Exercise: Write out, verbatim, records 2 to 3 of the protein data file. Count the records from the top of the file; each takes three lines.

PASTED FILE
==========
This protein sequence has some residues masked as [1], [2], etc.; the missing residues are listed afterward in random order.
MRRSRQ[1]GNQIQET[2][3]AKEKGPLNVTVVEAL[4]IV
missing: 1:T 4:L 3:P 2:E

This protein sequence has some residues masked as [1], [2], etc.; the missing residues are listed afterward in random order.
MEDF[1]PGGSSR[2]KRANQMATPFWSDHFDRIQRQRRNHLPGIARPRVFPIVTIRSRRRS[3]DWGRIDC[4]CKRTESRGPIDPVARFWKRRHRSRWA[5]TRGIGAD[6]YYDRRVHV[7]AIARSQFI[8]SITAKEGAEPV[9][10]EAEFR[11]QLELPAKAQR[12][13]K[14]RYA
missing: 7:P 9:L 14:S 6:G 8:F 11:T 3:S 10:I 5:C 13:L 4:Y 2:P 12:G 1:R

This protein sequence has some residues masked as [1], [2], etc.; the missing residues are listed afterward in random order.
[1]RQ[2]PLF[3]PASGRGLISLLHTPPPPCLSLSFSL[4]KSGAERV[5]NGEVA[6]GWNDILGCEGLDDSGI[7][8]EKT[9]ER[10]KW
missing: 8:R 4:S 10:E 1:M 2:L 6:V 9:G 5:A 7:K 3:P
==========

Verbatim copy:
This protein sequence has some residues masked as [1], [2], etc.; the missing residues are listed afterward in random order.
MEDF[1]PGGSSR[2]KRANQMATPFWSDHFDRIQRQRRNHLPGIARPRVFPIVTIRSRRRS[3]DWGRIDC[4]CKRTESRGPIDPVARFWKRRHRSRWA[5]TRGIGAD[6]YYDRRVHV[7]AIARSQFI[8]SITAKEGAEPV[9][10]EAEFR[11]QLELPAKAQR[12][13]K[14]RYA
missing: 7:P 9:L 14:S 6:G 8:F 11:T 3:S 10:I 5:C 13:L 4:Y 2:P 12:G 1:R

This protein sequence has some residues masked as [1], [2], etc.; the missing residues are listed afterward in random order.
[1]RQ[2]PLF[3]PASGRGLISLLHTPPPPCLSLSFSL[4]KSGAERV[5]NGEVA[6]GWNDILGCEGLDDSGI[7][8]EKT[9]ER[10]KW
missing: 8:R 4:S 10:E 1:M 2:L 6:V 9:G 5:A 7:K 3:P